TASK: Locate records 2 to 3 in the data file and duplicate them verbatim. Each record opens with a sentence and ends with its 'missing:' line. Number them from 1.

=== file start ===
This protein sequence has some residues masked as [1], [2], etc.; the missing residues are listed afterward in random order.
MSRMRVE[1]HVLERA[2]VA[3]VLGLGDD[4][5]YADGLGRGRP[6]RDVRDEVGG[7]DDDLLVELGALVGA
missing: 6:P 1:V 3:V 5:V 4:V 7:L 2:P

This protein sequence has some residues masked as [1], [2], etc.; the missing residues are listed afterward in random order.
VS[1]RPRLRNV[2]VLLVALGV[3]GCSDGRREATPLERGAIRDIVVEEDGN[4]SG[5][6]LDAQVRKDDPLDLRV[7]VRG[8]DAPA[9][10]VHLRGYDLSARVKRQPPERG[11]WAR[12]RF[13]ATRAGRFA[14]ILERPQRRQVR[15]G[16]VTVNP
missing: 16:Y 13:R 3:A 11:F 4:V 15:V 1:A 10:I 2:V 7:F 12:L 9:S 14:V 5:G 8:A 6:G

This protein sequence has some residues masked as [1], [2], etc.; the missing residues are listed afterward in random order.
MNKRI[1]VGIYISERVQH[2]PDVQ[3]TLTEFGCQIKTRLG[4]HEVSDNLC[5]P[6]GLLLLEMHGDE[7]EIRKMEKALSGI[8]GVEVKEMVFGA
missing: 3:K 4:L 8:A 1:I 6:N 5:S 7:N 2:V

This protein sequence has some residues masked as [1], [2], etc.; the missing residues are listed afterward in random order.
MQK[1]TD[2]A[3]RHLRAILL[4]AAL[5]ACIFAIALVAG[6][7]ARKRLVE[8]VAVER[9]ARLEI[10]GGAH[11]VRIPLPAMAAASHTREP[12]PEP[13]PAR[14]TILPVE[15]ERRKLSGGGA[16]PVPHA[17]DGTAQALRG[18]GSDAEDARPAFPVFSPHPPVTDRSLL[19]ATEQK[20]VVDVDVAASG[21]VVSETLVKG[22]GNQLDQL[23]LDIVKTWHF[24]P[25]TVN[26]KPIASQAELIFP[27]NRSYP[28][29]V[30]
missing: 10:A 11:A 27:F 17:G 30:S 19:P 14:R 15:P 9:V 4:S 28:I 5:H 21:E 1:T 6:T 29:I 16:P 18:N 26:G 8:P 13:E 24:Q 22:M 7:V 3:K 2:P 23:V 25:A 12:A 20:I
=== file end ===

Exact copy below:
This protein sequence has some residues masked as [1], [2], etc.; the missing residues are listed afterward in random order.
VS[1]RPRLRNV[2]VLLVALGV[3]GCSDGRREATPLERGAIRDIVVEEDGN[4]SG[5][6]LDAQVRKDDPLDLRV[7]VRG[8]DAPA[9][10]VHLRGYDLSARVKRQPPERG[11]WAR[12]RF[13]ATRAGRFA[14]ILERPQRRQVR[15]G[16]VTVNP
missing: 16:Y 13:R 3:A 11:F 4:V 15:V 1:A 10:I 2:V 7:F 12:L 9:S 14:V 5:G 8:A 6:G

This protein sequence has some residues masked as [1], [2], etc.; the missing residues are listed afterward in random order.
MNKRI[1]VGIYISERVQH[2]PDVQ[3]TLTEFGCQIKTRLG[4]HEVSDNLC[5]P[6]GLLLLEMHGDE[7]EIRKMEKALSGI[8]GVEVKEMVFGA
missing: 3:K 4:L 8:A 1:I 6:N 5:S 7:N 2:V